The authority wants informal opinions on tenure mix, demand, pace of delivery, challenges and the best model or partnership for development. Formal tendering is likely to get underway in October.


The masterplan states that: "New town centre residential accommodation should comprise a mixture of both apartments and traditional housing to appeal to a broader market. This would also attract more residents to the Town Centre and further contribute to securing additional footfall which would provide a further boost to Rotherham.

"The high priority site for the partnership is the former swimming baths site at Sheffield Road, which is a key market-creating site. It is envisaged in the masterplan as mainly contemporary distinctive high density urban housing."

The brief adds that: "These homes will be a catalyst for future development and must set the right tone and attract people to want to buy into Rotherham's vision for the town centre. Inspiration has been drawn from key developments at Sheffield's Kelham Island which combine modern design with preservation of the area's industrial heritage."

The Council has been developing proposals to kickstart housing construction in the town centre where financial viability is an issue for the private sector due to site constraints and values. Consultation with estate agents and developers has shown a strong appetite for new homes in the town centre where transport connections are being improved with the addition of tram-train services.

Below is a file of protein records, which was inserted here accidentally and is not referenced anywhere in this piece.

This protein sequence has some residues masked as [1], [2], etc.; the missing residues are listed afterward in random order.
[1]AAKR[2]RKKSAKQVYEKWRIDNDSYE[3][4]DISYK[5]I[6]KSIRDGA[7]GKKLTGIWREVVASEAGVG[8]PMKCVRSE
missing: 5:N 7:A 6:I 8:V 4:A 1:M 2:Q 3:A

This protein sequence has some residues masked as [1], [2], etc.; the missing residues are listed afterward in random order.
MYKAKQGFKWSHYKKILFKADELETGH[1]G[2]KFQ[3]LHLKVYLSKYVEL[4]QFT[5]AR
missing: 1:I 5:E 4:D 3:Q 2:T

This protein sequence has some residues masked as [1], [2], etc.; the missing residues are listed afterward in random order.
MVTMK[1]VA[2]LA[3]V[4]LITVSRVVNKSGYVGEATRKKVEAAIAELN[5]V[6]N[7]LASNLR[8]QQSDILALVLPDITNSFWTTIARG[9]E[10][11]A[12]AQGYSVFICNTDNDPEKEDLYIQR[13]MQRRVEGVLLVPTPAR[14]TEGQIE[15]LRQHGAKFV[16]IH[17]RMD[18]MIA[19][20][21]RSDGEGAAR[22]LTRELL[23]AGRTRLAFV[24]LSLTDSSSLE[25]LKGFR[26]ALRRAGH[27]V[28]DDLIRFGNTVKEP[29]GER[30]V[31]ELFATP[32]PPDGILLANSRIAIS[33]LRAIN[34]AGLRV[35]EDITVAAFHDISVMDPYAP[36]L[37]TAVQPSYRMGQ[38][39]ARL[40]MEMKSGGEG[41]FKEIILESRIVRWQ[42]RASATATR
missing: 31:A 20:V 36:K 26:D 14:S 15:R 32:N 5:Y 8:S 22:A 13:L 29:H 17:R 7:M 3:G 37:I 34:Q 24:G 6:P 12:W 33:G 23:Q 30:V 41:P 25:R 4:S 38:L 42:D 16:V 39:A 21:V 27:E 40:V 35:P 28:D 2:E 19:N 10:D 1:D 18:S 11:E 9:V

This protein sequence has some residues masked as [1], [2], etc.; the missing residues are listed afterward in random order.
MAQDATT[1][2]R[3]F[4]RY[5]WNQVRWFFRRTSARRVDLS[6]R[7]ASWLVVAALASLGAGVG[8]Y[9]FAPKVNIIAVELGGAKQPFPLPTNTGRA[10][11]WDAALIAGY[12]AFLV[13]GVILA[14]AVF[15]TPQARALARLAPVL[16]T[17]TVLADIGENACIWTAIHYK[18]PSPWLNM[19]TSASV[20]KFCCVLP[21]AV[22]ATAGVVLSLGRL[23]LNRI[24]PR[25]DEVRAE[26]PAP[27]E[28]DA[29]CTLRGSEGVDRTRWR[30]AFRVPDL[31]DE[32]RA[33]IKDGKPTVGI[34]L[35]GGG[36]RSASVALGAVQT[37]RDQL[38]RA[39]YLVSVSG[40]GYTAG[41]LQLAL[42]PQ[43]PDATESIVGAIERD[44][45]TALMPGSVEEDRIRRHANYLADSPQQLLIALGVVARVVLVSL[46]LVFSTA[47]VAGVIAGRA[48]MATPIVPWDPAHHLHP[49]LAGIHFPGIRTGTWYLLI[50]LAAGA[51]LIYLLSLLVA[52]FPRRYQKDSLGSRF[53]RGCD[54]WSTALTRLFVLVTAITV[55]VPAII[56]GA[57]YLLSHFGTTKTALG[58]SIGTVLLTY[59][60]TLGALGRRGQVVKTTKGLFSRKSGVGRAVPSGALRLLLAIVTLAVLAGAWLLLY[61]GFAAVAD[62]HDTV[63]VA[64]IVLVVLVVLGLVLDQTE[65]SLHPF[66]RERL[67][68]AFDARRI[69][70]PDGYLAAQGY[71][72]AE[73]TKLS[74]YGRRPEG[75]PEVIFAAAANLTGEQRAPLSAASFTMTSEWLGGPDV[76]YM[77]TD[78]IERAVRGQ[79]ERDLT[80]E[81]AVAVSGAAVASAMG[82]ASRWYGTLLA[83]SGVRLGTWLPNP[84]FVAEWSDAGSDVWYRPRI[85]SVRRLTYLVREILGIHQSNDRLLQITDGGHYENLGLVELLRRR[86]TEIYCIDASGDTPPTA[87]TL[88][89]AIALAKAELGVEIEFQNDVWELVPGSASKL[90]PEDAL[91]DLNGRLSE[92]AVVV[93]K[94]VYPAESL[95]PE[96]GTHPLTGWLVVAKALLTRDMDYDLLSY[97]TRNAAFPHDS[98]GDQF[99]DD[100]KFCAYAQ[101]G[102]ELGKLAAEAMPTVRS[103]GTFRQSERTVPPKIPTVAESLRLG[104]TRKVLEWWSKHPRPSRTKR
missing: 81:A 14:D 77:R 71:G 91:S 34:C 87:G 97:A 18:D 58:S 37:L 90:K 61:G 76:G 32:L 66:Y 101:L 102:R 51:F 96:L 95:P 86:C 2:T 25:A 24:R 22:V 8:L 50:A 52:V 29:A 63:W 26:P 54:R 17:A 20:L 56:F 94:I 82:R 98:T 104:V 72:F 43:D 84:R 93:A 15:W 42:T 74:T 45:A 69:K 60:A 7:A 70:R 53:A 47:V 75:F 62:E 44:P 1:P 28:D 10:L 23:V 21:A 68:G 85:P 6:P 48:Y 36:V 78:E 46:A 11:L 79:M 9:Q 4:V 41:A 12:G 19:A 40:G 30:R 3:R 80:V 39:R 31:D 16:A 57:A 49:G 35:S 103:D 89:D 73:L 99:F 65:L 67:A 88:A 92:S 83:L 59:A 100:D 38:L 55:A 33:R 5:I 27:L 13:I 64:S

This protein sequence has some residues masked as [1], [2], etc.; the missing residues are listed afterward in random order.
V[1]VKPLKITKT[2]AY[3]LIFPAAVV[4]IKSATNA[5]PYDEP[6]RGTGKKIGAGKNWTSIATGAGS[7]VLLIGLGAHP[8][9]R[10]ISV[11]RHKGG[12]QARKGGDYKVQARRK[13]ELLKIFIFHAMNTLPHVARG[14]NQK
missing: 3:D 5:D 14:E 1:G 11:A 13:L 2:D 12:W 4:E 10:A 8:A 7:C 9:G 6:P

12 sites in the town centre have been identified that could deliver 1,000 homes in the next few years. Further work has narrowed this down to six sites and 400 homes. Other sites include two sites on the riverside opposite Forge Island, the former Henley's garage site on Wellgate, and on the remaining land at Doncaster Gate where work on the new £13m university campus is getting underway.

On financing the developments, the masterplan adds: "Potential investors have indicated funds in-excess-of £20m could be directed to Rotherham in terms of patient finance to create the residential market. This would align with the scale of the opportunity envisaged by the masterplan.

"The Council's starter homes programme has also secured potential long term loan-based investment of the same order. With success, the scale of development will increase. Other private investment in new homes could easily reach that level also."

Images: RMBC / WYG / Google Maps